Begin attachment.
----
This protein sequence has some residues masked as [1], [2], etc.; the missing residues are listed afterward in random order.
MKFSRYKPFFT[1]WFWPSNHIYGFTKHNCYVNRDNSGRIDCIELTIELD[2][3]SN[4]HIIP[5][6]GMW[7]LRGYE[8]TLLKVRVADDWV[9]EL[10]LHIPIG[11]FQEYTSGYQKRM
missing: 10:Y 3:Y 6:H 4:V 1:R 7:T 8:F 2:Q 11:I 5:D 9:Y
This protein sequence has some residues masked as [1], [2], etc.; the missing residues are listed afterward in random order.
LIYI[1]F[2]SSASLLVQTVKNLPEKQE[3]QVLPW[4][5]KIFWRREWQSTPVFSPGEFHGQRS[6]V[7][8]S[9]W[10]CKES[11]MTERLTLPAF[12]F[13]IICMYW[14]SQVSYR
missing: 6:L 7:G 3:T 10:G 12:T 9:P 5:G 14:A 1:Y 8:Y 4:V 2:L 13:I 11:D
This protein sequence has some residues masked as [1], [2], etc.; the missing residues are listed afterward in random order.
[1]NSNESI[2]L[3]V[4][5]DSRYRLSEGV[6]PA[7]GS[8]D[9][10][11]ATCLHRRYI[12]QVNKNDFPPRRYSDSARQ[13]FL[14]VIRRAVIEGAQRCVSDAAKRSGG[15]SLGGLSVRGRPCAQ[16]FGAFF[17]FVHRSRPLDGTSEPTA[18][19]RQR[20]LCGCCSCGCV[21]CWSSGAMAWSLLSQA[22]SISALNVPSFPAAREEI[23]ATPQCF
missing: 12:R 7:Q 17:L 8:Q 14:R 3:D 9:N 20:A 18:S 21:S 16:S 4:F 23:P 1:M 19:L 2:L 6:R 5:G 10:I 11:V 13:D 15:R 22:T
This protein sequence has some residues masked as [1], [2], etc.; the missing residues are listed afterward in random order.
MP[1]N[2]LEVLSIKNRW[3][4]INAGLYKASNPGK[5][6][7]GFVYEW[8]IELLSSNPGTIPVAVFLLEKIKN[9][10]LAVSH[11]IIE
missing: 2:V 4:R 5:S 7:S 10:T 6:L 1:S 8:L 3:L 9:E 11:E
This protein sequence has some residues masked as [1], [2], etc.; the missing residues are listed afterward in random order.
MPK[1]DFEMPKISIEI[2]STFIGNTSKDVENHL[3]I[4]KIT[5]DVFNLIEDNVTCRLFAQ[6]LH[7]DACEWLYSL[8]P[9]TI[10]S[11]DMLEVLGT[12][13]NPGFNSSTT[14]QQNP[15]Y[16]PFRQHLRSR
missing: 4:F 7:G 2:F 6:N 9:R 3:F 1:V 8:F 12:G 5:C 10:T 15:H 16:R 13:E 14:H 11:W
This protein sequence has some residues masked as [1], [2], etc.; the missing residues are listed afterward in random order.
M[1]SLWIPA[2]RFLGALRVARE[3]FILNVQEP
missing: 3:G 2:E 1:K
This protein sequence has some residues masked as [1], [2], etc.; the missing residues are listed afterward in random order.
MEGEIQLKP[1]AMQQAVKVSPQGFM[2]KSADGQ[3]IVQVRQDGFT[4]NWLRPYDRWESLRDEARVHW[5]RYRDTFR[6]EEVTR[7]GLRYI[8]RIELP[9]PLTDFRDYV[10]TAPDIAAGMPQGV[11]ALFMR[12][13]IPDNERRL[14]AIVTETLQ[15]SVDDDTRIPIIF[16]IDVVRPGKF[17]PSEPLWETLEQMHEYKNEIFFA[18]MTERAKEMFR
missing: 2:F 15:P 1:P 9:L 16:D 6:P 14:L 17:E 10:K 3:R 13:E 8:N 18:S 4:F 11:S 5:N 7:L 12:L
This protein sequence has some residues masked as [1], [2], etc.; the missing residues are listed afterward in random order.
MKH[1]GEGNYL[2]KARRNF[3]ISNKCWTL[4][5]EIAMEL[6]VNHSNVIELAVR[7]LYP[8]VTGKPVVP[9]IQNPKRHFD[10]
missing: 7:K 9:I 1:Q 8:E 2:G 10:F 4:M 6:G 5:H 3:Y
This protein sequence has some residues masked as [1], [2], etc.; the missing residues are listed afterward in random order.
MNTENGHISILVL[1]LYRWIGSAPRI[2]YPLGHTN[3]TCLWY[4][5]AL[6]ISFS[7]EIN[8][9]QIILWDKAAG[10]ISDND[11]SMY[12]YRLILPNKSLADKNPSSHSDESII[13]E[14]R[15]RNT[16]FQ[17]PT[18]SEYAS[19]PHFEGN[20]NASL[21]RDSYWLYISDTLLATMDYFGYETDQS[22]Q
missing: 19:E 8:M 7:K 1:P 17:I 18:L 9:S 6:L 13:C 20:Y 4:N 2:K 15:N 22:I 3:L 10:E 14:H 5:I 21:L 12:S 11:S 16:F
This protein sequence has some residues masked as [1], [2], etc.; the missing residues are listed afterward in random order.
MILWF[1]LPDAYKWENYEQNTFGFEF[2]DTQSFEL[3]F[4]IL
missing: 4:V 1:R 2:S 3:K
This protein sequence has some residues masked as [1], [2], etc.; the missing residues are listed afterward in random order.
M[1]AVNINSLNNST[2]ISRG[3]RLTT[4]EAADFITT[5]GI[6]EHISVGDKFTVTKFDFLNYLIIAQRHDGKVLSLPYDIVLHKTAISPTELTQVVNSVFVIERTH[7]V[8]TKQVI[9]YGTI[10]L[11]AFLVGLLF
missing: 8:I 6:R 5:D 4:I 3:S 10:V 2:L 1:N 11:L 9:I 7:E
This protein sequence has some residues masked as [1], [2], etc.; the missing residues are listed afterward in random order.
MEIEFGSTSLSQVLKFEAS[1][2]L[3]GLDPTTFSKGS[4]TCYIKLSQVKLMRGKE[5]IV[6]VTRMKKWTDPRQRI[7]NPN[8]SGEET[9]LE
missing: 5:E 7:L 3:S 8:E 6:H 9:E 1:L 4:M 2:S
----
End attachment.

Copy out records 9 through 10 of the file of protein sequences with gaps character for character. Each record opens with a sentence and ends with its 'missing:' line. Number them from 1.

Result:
This protein sequence has some residues masked as [1], [2], etc.; the missing residues are listed afterward in random order.
MNTENGHISILVL[1]LYRWIGSAPRI[2]YPLGHTN[3]TCLWY[4][5]AL[6]ISFS[7]EIN[8][9]QIILWDKAAG[10]ISDND[11]SMY[12]YRLILPNKSLADKNPSSHSDESII[13]E[14]R[15]RNT[16]FQ[17]PT[18]SEYAS[19]PHFEGN[20]NASL[21]RDSYWLYISDTLLATMDYFGYETDQS[22]Q
missing: 19:E 8:M 7:K 1:P 17:I 18:L 9:S 6:L 13:C 20:Y 4:N 2:K 15:N 22:I 3:L 10:E 14:H 5:I 21:L 12:S 11:S 16:F
This protein sequence has some residues masked as [1], [2], etc.; the missing residues are listed afterward in random order.
MILWF[1]LPDAYKWENYEQNTFGFEF[2]DTQSFEL[3]F[4]IL
missing: 4:V 1:R 2:S 3:K